12. Maybe too many people think that any market correction, will necessarily bring a RALLY - Are we getting too complacent ?? Here's an intriguing piece from Capt. Hook: "One can gain further insight into why the sentiment backdrop in the market is so dangerous right now by reading Alan Abelson’s comments found in this week’s Barron’s column entitled ‘A Moratorium on Optimism?’, a piece that discusses the ‘knee jerk bullishness’ with respect to every dip in stocks these days, as follows: “Maybe it’s time for a respite from knee-jerk bullishness… the sudden burst of mass disenchantment was rooted in a kind of exhaustion of bullishness. Investors have been worn out responding to false sightings of bottoms and have gradually and somewhat grudgingly experienced a kind of epiphany as to the true, dismal state of the stuff that drives markets higher. Stuff like corporate profits, which are shrinking rather alarmingly (and, in the process, dangerously inflating P/Es), to consumer confidence and consumer wherewithal, both of which, not unrelatedly, have been badly mauled.” In the months leading up to the Black Thursday of the Crash of 1929, the markets experienced a series of terrific ups and downs that ‘left everyone feeling exhausted.’ So you see it’s when this exhaustion finally takes hold of sentiment, that’s when stocks can crash, and we have such a set-up potentially just ahead, right in front of the election which just about everybody views as an impossibility." Deleveraging Delusions, Denial, and Disorder http://www.financialsense.com/fsu/editoria.../2008/0923.html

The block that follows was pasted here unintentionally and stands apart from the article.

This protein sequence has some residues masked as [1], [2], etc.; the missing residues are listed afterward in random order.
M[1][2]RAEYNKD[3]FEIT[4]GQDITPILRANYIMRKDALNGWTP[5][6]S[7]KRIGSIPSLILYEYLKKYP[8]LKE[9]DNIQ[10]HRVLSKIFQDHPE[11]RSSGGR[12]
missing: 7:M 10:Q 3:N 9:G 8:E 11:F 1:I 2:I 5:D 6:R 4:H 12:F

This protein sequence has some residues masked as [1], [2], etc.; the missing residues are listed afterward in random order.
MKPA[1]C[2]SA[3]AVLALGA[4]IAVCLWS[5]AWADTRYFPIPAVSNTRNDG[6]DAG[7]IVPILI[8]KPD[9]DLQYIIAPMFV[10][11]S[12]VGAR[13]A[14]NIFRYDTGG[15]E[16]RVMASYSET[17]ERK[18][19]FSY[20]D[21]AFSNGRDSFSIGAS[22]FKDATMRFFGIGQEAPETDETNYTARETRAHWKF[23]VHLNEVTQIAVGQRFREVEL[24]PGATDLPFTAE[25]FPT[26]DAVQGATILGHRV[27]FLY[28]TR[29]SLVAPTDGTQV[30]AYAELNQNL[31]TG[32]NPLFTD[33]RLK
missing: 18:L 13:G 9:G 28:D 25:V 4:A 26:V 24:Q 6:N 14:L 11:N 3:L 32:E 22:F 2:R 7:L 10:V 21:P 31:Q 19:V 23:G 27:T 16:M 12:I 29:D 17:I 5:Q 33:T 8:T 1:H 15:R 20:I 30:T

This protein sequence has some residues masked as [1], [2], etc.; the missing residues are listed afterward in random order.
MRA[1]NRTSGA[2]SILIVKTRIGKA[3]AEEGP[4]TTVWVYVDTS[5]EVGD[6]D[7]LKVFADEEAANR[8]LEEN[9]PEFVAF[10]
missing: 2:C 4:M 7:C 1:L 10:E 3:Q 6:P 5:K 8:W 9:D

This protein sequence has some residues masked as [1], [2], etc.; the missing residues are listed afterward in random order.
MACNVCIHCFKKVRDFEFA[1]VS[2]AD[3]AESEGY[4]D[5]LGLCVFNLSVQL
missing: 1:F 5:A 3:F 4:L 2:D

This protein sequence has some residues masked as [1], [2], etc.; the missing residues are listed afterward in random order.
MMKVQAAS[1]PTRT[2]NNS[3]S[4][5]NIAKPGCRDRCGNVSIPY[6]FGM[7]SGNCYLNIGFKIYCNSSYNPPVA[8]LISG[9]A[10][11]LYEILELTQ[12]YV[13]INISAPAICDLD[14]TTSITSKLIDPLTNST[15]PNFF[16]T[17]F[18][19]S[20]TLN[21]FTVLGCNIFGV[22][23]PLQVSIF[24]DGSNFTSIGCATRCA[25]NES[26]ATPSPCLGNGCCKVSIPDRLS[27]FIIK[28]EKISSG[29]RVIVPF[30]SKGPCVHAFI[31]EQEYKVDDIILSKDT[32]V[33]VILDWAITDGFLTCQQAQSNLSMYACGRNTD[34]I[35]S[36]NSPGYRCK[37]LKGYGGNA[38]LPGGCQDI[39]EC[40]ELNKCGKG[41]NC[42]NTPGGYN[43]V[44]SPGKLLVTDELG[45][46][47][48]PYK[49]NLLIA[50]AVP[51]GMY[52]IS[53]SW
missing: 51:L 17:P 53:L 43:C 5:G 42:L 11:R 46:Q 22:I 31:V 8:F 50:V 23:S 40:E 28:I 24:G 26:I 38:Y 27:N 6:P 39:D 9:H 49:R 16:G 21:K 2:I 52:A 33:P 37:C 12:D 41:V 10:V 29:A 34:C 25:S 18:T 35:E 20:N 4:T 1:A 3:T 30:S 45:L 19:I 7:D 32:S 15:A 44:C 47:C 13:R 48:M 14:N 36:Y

13. Great. Dominic, you say you "changed your mind" - From what to what? And why, exactly? The Key point here, seems to be M3 Growth: (Mish's points): + The Commercial paper market has shrunk, so + Corporations are borrowing from banks, and parking their money in cash (so they have a cushion, to protection them from further disruptions) + Borrowing to hold cash is not inflationary + Debt write-offs, falling home prices, and shrinking consumption is deflationary How "crazy will congress get?" seems to be the main question. And Congress, and not the Fed, may be the real villains in driving the US towards higher inflation, and maybe hyper-inflation. Following that link to i-Tulip, I found this excerpt: "Originally Posted by Eric Janzen Conclusion To me, this all adds up to a hold. Ka-Poom is a hypothesis that a long term trend is in place that supports holding inflation hedges long term. I'm no better at timing trades using rear view mirrors (charts) than anyone else. However, I remain confident that the antecedents lead inexorably to the medium and long term trends of a period of deflation followed by a period of chaotic pricing of securities and currencies, followed by a declining dollar and rising US inflation in assets that are not purchased on credit."